This bill -- known as the SHARE Act -- would revise existing programs and establish new laws related to the management of federal lands with the goal of expanding access and opportunities for hunting, fishing, and recreational shooting on those lands. It contains several pieces of legislation that have also been introduced as standalone bills, which we've broken down below.
The Federal Land Transaction Facilitation Act would be revised to allow the Bureau of Land Management (BLM) and other agencies of the Dept. of the Interior (DOI) to use funds from the sale of lands they administer to purchase inholdings (private land surrounded by federal land).
Also included within this bill would be the Recreational Fishing and Hunting Heritage and Opportunities Act, which opens up wilderness areas and other lands managed by BLM and the U.S. Forest Service (USFS) to fishing, hunting, and recreational shooting. Causes for restrictions to remain in place would include public safety or national security concerns, and other federal laws precluding those activities, in addition to discretionary limits established through a public, scientific process.
The Hearing Protection Act would be included in this bill to ease restrictions on the ownership of firearm suppressors (aka silencers) by treating any person who acquires or possesses a silencer as meeting any federal registration or licensing requirements for that silencer. Buyers of silencers would have to pass a National Instant Criminal Background Check (NICS). It would also eliminate the $200 transfer tax on silencers and allow any person who paid a transfer tax on a silencer after October 22, 2015 to receive a refund. Additionally, the bill would preempt state or local laws that tax the transfer of silencers.
Under this legislation the authority of the DOI and the U.S. Dept. of Agriculture (USDA) to regulate the use of ammunition and fishing tackle based on its lead content would be limited. Components of firearms, ammunition, and sport fishing equipment would be exempted from chemical substances regulations under the Toxic Substances Control Act.
An existing law known as the Pittman-Robertson WIldlife Restoration Act would be amended to:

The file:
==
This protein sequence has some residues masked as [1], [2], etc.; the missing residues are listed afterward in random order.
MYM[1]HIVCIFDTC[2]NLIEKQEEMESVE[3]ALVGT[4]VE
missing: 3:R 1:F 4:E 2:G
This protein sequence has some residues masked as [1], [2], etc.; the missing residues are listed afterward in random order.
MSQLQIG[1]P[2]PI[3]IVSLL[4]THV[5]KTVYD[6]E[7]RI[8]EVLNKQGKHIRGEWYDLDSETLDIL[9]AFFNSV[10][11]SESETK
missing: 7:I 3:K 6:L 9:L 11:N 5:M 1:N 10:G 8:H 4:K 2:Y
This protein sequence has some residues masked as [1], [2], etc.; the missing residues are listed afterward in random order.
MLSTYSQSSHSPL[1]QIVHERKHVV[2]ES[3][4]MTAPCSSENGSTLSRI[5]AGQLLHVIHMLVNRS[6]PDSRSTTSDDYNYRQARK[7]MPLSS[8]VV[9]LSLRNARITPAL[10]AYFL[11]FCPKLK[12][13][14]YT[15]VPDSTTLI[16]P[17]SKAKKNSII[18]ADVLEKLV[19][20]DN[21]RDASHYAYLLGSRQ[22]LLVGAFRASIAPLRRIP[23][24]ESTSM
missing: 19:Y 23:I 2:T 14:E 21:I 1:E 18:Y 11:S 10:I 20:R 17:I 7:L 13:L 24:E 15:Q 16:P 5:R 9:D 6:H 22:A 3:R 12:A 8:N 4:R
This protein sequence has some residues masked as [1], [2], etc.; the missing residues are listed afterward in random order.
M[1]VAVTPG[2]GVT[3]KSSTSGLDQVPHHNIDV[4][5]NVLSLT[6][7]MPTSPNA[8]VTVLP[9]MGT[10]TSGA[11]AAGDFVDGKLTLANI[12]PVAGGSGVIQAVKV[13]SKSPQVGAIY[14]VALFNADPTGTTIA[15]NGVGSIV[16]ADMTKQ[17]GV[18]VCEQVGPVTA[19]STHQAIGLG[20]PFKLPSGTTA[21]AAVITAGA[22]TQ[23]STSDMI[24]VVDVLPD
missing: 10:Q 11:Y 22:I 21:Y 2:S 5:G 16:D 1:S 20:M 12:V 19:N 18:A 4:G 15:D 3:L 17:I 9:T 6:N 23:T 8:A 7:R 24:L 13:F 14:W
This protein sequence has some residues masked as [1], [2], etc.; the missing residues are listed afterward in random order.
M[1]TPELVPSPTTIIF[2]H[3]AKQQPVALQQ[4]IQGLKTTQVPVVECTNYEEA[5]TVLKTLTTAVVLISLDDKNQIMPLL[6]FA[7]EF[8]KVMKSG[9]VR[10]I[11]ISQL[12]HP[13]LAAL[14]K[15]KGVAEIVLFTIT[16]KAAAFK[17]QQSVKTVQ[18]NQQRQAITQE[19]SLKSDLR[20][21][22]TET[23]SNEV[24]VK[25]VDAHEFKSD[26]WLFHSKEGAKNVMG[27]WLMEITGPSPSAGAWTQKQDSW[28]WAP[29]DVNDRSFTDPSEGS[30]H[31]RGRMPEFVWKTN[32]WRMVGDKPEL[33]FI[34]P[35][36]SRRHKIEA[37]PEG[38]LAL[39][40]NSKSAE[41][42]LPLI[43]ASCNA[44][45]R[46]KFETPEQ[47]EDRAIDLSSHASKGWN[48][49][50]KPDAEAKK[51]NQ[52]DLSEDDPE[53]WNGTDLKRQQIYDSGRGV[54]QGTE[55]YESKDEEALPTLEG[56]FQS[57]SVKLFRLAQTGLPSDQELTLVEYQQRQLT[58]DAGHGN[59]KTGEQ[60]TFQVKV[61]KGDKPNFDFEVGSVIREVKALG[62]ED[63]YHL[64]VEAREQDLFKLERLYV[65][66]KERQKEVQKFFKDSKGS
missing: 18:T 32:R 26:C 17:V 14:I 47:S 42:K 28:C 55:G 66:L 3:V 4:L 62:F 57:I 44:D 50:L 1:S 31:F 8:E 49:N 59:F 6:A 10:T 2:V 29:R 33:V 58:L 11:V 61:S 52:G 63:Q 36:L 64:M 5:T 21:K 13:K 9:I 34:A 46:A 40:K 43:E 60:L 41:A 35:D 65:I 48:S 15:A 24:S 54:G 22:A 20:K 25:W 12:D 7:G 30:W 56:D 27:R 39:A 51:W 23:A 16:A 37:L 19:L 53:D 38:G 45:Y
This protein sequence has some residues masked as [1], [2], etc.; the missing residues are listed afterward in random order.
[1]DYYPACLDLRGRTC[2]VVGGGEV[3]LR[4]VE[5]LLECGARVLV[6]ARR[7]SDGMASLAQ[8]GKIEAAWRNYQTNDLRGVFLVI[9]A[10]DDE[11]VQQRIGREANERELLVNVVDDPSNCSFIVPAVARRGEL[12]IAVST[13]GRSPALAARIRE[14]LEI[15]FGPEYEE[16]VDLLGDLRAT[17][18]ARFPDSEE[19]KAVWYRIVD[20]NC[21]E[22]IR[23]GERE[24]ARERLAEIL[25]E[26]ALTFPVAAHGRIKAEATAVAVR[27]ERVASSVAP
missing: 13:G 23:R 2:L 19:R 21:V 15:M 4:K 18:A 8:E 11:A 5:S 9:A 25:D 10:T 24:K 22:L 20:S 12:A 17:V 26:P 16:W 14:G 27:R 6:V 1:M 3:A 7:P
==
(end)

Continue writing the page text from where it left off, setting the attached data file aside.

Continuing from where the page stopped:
Increase the proportion of funding from the Act that states may use to acquire land for public target ranges;
Delay by 10 years until 2026 the date after which interest from the wildlife conservation and restoration fund is available for apportionment.
The National Park Service (NPS) would be authorized to establish hunter access corridors, but wouldn’t be able to prohibit individuals from transporting bows and crossbows if certain requirements are met. Standards used to determine what constitutes a ‘baited area’ related to the prohibition on taking migratory game birds would be revised.
This bill also contains a provision aimed at preventing the illicit trafficking of animal products by requiring verification that imported polar bear parts were taken legally from approved populations in Canada before the animal was listed as threatened in 2008.
Other provisions of this bill include:
- The Army Corps of Engineers would be blocked from prohibiting the possession of a firearm in public areas of a water resources development project.
- Access to federal lands for eligible individuals and organizations conducting good Samaritan search and rescue missions would be subject to an expedited approval process.
- The DOI would be required to reissue rules delisting the gray wolf in Wyoming and the Greater Lakes region from the endangered species list.
- The Dept. of Justice's authority to regulate rifle ammunition as being "armor piercing" would be eliminated if it's primarily intended for hunting, recreational, or competitive shooting.